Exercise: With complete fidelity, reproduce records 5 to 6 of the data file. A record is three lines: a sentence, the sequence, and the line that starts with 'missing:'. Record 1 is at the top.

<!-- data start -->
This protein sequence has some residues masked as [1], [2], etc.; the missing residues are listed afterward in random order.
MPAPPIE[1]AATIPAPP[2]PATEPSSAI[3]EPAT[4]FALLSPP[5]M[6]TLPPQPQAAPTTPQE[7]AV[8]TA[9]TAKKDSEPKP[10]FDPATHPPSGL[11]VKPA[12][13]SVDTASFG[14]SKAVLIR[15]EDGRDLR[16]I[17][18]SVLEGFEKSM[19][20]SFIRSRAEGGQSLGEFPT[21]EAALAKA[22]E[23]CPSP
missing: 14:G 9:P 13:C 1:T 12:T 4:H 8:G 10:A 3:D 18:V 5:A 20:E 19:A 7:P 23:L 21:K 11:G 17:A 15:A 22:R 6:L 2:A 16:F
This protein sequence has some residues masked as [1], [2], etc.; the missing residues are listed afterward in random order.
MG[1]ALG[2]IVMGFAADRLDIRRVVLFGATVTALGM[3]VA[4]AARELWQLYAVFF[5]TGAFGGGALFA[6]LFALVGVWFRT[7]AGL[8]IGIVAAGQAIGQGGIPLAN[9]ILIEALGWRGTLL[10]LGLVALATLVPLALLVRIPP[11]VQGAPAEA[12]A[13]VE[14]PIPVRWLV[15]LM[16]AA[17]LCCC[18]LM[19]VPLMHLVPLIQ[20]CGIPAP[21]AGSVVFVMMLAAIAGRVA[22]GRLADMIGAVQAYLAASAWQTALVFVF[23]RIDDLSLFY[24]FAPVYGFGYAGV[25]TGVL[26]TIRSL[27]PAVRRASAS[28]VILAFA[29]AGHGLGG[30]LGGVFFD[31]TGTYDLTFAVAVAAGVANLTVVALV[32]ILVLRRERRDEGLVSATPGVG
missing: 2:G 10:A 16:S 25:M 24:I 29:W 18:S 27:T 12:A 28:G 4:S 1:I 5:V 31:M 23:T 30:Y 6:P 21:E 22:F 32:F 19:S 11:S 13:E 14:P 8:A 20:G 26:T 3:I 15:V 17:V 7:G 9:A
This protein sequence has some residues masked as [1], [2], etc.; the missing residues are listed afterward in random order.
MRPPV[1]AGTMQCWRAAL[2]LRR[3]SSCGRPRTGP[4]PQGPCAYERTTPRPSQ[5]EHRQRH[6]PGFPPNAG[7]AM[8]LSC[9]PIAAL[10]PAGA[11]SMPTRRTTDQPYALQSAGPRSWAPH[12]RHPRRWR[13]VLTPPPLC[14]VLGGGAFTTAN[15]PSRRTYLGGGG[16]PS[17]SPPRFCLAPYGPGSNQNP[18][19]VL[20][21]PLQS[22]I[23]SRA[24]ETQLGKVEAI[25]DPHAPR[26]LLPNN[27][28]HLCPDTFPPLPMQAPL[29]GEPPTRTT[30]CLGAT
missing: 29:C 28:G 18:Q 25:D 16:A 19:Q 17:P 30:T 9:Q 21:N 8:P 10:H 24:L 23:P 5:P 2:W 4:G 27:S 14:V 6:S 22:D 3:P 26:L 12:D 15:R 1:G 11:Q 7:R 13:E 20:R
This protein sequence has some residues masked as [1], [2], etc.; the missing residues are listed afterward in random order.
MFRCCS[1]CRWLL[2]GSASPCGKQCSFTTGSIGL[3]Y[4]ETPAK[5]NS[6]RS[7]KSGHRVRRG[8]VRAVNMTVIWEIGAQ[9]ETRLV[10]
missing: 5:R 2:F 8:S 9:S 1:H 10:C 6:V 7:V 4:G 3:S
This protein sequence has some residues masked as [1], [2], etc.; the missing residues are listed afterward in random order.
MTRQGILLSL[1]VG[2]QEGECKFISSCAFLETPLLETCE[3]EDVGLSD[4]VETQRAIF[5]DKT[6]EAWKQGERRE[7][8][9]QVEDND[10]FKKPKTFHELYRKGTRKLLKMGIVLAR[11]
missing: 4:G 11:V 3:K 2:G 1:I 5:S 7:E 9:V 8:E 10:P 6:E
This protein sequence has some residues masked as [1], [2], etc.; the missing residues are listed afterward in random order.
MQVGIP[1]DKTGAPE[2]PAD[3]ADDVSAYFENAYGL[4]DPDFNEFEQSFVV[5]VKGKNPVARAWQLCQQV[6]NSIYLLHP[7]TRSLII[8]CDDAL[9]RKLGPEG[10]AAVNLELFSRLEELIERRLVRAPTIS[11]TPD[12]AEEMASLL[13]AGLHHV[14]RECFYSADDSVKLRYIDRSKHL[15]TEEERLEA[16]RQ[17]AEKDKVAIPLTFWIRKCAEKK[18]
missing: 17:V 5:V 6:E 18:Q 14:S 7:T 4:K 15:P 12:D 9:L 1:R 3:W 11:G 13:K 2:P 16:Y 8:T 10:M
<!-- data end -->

This protein sequence has some residues masked as [1], [2], etc.; the missing residues are listed afterward in random order.
MTRQGILLSL[1]VG[2]QEGECKFISSCAFLETPLLETCE[3]EDVGLSD[4]VETQRAIF[5]DKT[6]EAWKQGERRE[7][8][9]QVEDND[10]FKKPKTFHELYRKGTRKLLKMGIVLAR[11]
missing: 4:G 11:V 3:K 2:G 1:I 5:S 7:E 9:V 8:E 10:P 6:E
This protein sequence has some residues masked as [1], [2], etc.; the missing residues are listed afterward in random order.
MQVGIP[1]DKTGAPE[2]PAD[3]ADDVSAYFENAYGL[4]DPDFNEFEQSFVV[5]VKGKNPVARAWQLCQQV[6]NSIYLLHP[7]TRSLII[8]CDDAL[9]RKLGPEG[10]AAVNLELFSRLEELIERRLVRAPTIS[11]TPD[12]AEEMASLL[13]AGLHHV[14]RECFYSADDSVKLRYIDRSKHL[15]TEEERLEA[16]RQ[17]AEKDKVAIPLTFWIRKCAEKK[18]
missing: 17:V 5:V 6:E 18:Q 14:S 7:T 4:K 15:P 12:D 9:L 1:R 3:W 11:G 13:K 2:P 16:Y 8:T 10:M